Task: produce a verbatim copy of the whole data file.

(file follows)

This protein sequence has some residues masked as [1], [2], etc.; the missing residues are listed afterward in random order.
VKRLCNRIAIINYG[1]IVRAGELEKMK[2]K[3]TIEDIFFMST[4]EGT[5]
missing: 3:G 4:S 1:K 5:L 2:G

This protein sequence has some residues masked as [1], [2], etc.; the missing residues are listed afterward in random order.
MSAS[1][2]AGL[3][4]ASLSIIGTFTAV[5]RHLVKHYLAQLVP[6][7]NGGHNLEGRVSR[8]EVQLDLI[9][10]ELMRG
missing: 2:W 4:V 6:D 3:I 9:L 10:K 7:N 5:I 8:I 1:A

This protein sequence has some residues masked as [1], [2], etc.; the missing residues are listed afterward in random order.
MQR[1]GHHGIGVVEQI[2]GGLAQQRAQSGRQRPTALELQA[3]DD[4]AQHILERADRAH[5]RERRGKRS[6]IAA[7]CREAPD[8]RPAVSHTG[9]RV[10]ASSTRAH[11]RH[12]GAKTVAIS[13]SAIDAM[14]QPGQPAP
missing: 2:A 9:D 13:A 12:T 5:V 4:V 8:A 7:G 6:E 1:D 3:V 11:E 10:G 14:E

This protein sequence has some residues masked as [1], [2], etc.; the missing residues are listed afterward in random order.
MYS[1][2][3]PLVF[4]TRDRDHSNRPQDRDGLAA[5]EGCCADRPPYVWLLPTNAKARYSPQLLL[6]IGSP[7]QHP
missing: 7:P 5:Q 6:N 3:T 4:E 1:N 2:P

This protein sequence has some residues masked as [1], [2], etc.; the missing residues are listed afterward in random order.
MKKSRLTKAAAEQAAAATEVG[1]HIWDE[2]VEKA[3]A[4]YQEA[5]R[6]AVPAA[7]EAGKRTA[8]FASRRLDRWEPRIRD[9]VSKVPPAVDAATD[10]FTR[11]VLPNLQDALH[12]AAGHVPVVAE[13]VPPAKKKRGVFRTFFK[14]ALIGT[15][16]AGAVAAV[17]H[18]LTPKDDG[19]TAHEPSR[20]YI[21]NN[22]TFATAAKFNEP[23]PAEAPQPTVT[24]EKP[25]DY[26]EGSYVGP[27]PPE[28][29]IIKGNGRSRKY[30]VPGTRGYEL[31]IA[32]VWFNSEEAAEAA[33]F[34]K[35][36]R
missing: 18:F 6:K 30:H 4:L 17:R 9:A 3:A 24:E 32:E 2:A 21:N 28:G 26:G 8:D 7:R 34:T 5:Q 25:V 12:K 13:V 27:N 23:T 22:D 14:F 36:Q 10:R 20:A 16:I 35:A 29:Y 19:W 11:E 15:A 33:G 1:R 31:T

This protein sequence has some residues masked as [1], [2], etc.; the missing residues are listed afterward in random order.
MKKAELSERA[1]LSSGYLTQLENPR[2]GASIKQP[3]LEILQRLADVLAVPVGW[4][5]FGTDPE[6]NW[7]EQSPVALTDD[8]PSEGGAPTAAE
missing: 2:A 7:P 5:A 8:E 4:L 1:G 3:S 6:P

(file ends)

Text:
This protein sequence has some residues masked as [1], [2], etc.; the missing residues are listed afterward in random order.
VKRLCNRIAIINYG[1]IVRAGELEKMK[2]K[3]TIEDIFFMST[4]EGT[5]
missing: 3:G 4:S 1:K 5:L 2:G

This protein sequence has some residues masked as [1], [2], etc.; the missing residues are listed afterward in random order.
MSAS[1][2]AGL[3][4]ASLSIIGTFTAV[5]RHLVKHYLAQLVP[6][7]NGGHNLEGRVSR[8]EVQLDLI[9][10]ELMRG
missing: 2:W 4:V 6:D 3:I 9:L 10:K 7:N 5:I 8:I 1:A

This protein sequence has some residues masked as [1], [2], etc.; the missing residues are listed afterward in random order.
MQR[1]GHHGIGVVEQI[2]GGLAQQRAQSGRQRPTALELQA[3]DD[4]AQHILERADRAH[5]RERRGKRS[6]IAA[7]CREAPD[8]RPAVSHTG[9]RV[10]ASSTRAH[11]RH[12]GAKTVAIS[13]SAIDAM[14]QPGQPAP
missing: 2:A 9:D 13:A 12:T 5:V 4:V 8:A 7:G 6:E 1:D 3:V 11:E 10:G 14:E

This protein sequence has some residues masked as [1], [2], etc.; the missing residues are listed afterward in random order.
MYS[1][2][3]PLVF[4]TRDRDHSNRPQDRDGLAA[5]EGCCADRPPYVWLLPTNAKARYSPQLLL[6]IGSP[7]QHP
missing: 7:P 5:Q 6:N 3:T 4:E 1:N 2:P

This protein sequence has some residues masked as [1], [2], etc.; the missing residues are listed afterward in random order.
MKKSRLTKAAAEQAAAATEVG[1]HIWDE[2]VEKA[3]A[4]YQEA[5]R[6]AVPAA[7]EAGKRTA[8]FASRRLDRWEPRIRD[9]VSKVPPAVDAATD[10]FTR[11]VLPNLQDALH[12]AAGHVPVVAE[13]VPPAKKKRGVFRTFFK[14]ALIGT[15][16]AGAVAAV[17]H[18]LTPKDDG[19]TAHEPSR[20]YI[21]NN[22]TFATAAKFNEP[23]PAEAPQPTVT[24]EKP[25]DY[26]EGSYVGP[27]PPE[28][29]IIKGNGRSRKY[30]VPGTRGYEL[31]IA[32]VWFNSEEAAEAA[33]F[34]K[35][36]R
missing: 18:F 6:K 30:H 4:L 17:R 9:A 3:A 24:E 32:E 2:A 21:N 28:G 26:G 8:D 7:R 34:T 5:Q 25:V 12:K 13:V 27:N 23:T 22:D 14:F 36:Q 10:R 20:A 16:I 35:A 29:Y 19:W 11:E 15:A 33:G 1:R 31:T

This protein sequence has some residues masked as [1], [2], etc.; the missing residues are listed afterward in random order.
MKKAELSERA[1]LSSGYLTQLENPR[2]GASIKQP[3]LEILQRLADVLAVPVGW[4][5]FGTDPE[6]NW[7]EQSPVALTDD[8]PSEGGAPTAAE
missing: 2:A 7:P 5:A 8:E 4:L 1:G 3:S 6:P